Barbara E. Hunt applies her poet’s heart to many genres (along with a decade overseeing a writers’ conference in Ontario, Canada ending 2016). She has literary journals, anthologies and magazines across North America, the UK, Europe and Australia to her credit, current writings (free) on WATTPAD, and enjoys kudos for the second release of her poetry/colouring book called Devotions (December 2017).

Dianne Kellogg is an Ohio native who married a “country boy.” She has spent the last forty-eight years in Ohio’s rural northeast snowbelt. She has two daughters and seven grandchildren. Family, surroundings and a Welsh heritage have strongly influenced her work. Kellogg has a BA from Hiram College. She studied watercolour under Florian Lawton and has worked as a muralist and interior decorator. Having retired from governmental fund accounting, she now has time to pursue photography, poetry and watercolours.

Lynn M. Knapp is a poet, memoirist, musician, and teacher. She is the author of Giving Ground (2017), a book of poetry celebrating her Spanish-speaking neighbourhood. The grit, grime, and unexpected beauty of the central city inspire her life and her writing. Her poem “Crossing” has been nominated for a Pushcart Prize: Best of the Small Press Awards, for poetry published in 2017.

Jennifer Davis Michael is professor and chair of English at the University of the South in Sewanee, Tennessee, USA, specializing in British Romanticism. Her poems have appeared in Southern Poetry Review, Cumberland River Review, Literary Mama, The New Verse News, and Mezzo Cammin, among others. She has also published a book of criticism, Blake and the City (Bucknell, 2006). Her website is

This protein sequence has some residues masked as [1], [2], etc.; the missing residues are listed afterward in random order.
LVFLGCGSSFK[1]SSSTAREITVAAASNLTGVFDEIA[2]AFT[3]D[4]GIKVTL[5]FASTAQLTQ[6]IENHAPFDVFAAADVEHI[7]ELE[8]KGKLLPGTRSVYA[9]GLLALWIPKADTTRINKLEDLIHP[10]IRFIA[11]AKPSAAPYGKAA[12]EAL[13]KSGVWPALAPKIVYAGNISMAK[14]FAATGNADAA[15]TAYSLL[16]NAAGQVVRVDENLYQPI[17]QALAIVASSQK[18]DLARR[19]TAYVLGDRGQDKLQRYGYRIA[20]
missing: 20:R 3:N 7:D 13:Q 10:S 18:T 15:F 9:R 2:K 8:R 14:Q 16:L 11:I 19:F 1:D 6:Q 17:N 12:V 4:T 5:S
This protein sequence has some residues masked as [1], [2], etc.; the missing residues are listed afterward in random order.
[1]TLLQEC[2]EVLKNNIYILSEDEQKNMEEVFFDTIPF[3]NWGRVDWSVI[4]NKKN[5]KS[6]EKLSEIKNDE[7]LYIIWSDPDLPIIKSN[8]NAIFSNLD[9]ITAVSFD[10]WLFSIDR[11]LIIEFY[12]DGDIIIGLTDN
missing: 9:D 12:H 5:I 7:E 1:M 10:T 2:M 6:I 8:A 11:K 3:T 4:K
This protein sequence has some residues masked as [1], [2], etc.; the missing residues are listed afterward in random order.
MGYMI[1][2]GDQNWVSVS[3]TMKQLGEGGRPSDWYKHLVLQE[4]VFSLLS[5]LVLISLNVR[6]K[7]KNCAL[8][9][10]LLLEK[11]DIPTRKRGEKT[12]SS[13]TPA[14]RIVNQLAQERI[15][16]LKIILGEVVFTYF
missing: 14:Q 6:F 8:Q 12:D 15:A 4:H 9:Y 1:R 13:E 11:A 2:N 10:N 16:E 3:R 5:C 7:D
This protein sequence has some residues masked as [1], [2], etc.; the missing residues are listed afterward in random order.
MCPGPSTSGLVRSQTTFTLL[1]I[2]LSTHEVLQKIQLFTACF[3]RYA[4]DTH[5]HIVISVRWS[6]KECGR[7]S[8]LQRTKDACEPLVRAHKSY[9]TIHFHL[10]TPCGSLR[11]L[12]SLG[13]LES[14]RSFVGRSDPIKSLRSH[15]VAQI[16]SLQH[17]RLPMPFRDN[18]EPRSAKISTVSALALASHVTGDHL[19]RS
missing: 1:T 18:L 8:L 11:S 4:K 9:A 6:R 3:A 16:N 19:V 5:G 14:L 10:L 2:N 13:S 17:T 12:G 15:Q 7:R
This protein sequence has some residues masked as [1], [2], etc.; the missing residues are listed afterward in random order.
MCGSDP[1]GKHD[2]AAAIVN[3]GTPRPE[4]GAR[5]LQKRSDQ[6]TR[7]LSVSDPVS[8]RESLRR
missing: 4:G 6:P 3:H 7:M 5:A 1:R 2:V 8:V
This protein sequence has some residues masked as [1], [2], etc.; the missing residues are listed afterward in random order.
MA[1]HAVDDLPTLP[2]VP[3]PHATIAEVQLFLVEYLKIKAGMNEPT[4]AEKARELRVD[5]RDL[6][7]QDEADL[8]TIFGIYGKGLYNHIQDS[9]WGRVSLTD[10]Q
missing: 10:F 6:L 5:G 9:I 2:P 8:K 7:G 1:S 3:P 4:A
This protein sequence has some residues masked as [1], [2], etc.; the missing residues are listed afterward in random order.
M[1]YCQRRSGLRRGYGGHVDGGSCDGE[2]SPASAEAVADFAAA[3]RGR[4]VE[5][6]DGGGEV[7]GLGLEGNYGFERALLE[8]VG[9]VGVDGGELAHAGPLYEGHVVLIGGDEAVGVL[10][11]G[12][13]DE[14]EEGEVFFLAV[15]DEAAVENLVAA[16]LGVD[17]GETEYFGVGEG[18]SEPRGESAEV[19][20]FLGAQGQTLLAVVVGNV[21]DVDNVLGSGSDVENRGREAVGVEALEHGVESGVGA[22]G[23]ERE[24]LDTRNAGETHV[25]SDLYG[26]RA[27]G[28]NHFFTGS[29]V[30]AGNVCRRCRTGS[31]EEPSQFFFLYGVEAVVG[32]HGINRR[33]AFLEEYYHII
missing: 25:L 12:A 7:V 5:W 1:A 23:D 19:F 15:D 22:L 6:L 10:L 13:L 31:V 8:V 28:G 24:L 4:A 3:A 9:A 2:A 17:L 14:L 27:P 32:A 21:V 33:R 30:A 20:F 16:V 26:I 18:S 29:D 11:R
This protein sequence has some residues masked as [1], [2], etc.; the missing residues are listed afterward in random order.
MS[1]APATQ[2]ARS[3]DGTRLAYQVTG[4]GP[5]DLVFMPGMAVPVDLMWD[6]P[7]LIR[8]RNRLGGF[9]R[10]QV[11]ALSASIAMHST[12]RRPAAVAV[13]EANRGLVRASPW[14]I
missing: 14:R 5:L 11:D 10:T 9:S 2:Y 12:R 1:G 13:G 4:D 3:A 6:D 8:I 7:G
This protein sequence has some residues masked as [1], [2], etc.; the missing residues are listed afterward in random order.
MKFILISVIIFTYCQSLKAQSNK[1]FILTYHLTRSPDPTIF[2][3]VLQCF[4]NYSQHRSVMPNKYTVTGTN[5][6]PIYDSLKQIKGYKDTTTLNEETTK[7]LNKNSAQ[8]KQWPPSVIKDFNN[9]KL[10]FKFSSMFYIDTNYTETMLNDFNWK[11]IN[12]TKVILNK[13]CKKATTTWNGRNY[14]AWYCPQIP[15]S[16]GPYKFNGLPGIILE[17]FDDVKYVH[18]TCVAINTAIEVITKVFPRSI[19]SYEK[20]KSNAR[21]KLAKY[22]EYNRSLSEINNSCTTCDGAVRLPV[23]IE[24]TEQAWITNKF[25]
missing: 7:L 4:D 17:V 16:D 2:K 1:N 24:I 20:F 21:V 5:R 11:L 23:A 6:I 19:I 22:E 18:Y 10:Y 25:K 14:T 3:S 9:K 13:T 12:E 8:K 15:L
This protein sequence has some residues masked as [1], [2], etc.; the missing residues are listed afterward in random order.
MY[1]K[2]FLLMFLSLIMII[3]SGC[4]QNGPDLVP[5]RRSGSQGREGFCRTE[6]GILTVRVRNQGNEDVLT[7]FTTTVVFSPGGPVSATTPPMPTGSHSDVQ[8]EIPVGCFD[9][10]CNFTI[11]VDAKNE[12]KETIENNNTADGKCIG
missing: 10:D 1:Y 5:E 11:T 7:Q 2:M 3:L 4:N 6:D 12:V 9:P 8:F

Felicia Mitchell, a native of South Carolina, USA, has made her home in the mountains of Virginia since 1987. Her poetry has appeared in journals and anthologies, including the recent collection, Surprised by Joy, (Universal Table). Waltzing with Horses, a collection of poems, is available from Press 53. (Winston-Salem, NC) Her poem in AQ23 is from a quest to explore and write about roots. Mitchell teaches at Emory & Henry College. Website:

Bryan R. Monte’s poetry has appeared in print journals such as Bay Windows, Friends Journal, Irreantum and Sunstone, online in Poetry Pacific and the South Florida Poetry Journal and in the anthologies Gathered: Contemporary Quaker Poets (Sundress Press, 2013), and Immigration & Justice For Our Neighbors (Celery City Books, 2017). He was interviewed by Friends Journal at His book, On the Level: Forty-one Poems about Multiple Sclerosis, is in search of a publisher.

Joyce Parkeshas so far this year published in Meniscus (the University of Canberra), Landscapes (Edith Cowan University), Cuttlefish (Sunline Press), The Journal of the Australian Irish Heritage Association, Creatrix, Not Very Quiet, Heroines – the anthology. Her poems were published in Australia, the UK, Finland, Canada, Germany, the US, New Zealand, Northern Ireland, Greece, and the Netherlands. She writes of dense and drifting days.